We have all come to that point in the road — a decision we feel is a “make or break it” point. Many of us look back and wonder: What if I had taken the other road? Then would my life have turned out the way I wished? Or maybe we look back in relief and are glad we chose the road we are on. I want to offer another frame for this dilemma. What if it is not so much the roads we choose, but the way we walk them, and the fact that we continue to walk them, that makes all the difference?
The Road Not Taken is one of Robert Frost’s most misunderstood poems. If one reads carefully, the two paths were the same. His decision was not in taking the “one less traveled” but in deciding it was less traveled, and that fact would make all the difference.
The Road Not Taken
Two roads diverged in a yellow wood,
And sorry I could not travel both
And be one traveler, long I stood
And looked down one as far as I could
To where it bent in the undergrowth;
Then took the other, as just as fair,
And having perhaps the better claim,
Because it was grassy and wanted wear;
Though as for the passing there
Had worn them really about the same,
And both that morning equally lay
In leaves no step had trodden black.
Oh, I kept the first for another day!
Yet knowing how way leads on to way,
I doubted if I should ever come back.
I shall be telling this with a sigh
Somewhere ages and ages hence:
Two roads diverged in a wood, and I —
I took the one less traveled by,
And that has made all the difference.
Recently, I was reorganizing my books and discovered a small, barely written in journal. At the time it was written in I was in Nicaragua working as a documentarian. I had been living in New York, but for a moment was considering permanently moving to Nicaragua to work with non-profits and document their work full time. My written word has more clarity and wisdom than my swirling thoughts. If I can contain my musings on a page, I can better understand what I want and need. What follows was a scrawled brain dump debating which road to walk — stay in Brooklyn or move to Nicaragua.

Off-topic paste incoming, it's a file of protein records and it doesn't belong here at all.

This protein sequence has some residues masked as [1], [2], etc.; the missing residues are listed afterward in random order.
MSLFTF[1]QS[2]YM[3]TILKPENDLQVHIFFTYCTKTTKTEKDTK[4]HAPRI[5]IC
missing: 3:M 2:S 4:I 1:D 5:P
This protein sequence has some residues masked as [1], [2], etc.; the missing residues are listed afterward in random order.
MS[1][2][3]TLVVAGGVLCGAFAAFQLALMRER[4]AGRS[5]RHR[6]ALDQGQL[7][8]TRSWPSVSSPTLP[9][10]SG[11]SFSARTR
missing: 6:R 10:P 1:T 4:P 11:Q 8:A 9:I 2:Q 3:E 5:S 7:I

I can do so much more good here. I can facilitate the story and tell it, I am free to be ME here, no one judges my appearance, only my heart. In America it is a constant effort to stay true to myself. We are of so much more use here, our talents, our hearts, we can share so much. I feel like I need to run and run and never stop, learn to film and be active and live at a different pace in a different place. New York showed me who I was not. Can Nica make me who I am? We cannot fix it, but we can love it and by loving it, it will be fixed! I can love! I have felt something coming for sometime, I feel that this is it!
In the end, I choose not to move to Nicaragua, but stayed in New York for several more years before moving west to California. If I had read this earlier, I might have been met with a feeling of “what if.” However, I was not struck by what could have been, but rather by what is. Many of the underlying goals and passions expressed in my journal entry I am living out in my life today. My work with “developing” elderhood in this country is similar to work in developing countries. ‘There is nothing to be fixed, only loved.’
I am living this life, I am living at a different pace, I am facilitating story, I am loving people, I am comfortable in my own skin, I am following my heart and my intuition. Would I be here if I had moved to Nicaragua? I will never know. My guess is that the physical location is not as important as the metaphysical or psychological one. According to James Hillman’s acorn theory outlined in his book The Soul’s Code, inside all of us is the acorn of the oak tree we may become. We unconsciously, or sometimes consciously, choose aspects of our life for the sake of our acorn’s growth.
Finding and reading this journal entry showed me that my commitment to knowing who I am has brought me to a place I wanted to be. I could talk about why I didn’t end up in Nicaragua, but it would not matter. No matter what choices life throws at you (the more years we live the more choices we get to make) keep following your path (even and especially when this involves reimagination), refuse to settle, and walk your road your way, it makes all the difference.
Al Power says
Wonderful perspective–thanks for sharing, Kyrie!!